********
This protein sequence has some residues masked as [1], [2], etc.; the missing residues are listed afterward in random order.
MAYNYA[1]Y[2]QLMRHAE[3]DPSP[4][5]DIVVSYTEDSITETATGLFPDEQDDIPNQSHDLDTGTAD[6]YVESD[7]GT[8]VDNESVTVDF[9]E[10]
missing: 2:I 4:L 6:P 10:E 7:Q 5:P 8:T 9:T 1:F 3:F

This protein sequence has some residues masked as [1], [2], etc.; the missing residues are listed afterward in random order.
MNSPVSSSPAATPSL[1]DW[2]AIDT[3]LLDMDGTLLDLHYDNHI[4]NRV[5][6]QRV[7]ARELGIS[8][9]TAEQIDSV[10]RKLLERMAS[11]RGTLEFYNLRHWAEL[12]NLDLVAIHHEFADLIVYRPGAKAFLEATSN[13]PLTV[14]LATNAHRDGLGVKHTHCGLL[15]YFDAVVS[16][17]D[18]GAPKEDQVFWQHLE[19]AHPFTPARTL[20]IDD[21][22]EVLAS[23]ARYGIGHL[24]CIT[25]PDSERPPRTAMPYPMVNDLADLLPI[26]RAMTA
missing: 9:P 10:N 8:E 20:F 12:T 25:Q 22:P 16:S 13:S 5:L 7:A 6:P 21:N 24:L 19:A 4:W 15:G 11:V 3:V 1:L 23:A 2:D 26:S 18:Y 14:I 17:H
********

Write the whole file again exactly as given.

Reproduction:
This protein sequence has some residues masked as [1], [2], etc.; the missing residues are listed afterward in random order.
MAYNYA[1]Y[2]QLMRHAE[3]DPSP[4][5]DIVVSYTEDSITETATGLFPDEQDDIPNQSHDLDTGTAD[6]YVESD[7]GT[8]VDNESVTVDF[9]E[10]
missing: 2:I 4:L 6:P 10:E 7:Q 5:P 8:T 9:T 1:F 3:F

This protein sequence has some residues masked as [1], [2], etc.; the missing residues are listed afterward in random order.
MNSPVSSSPAATPSL[1]DW[2]AIDT[3]LLDMDGTLLDLHYDNHI[4]NRV[5][6]QRV[7]ARELGIS[8][9]TAEQIDSV[10]RKLLERMAS[11]RGTLEFYNLRHWAEL[12]NLDLVAIHHEFADLIVYRPGAKAFLEATSN[13]PLTV[14]LATNAHRDGLGVKHTHCGLL[15]YFDAVVS[16][17]D[18]GAPKEDQVFWQHLE[19]AHPFTPARTL[20]IDD[21][22]EVLAS[23]ARYGIGHL[24]CIT[25]PDSERPPRTAMPYPMVNDLADLLPI[26]RAMTA
missing: 9:P 10:N 8:E 20:F 12:T 25:Q 22:P 16:S 13:S 5:L 7:A 6:P 21:N 24:L 19:A 4:W 15:G 11:V 3:V 1:L 23:A 2:D 26:S 18:Y 14:I 17:H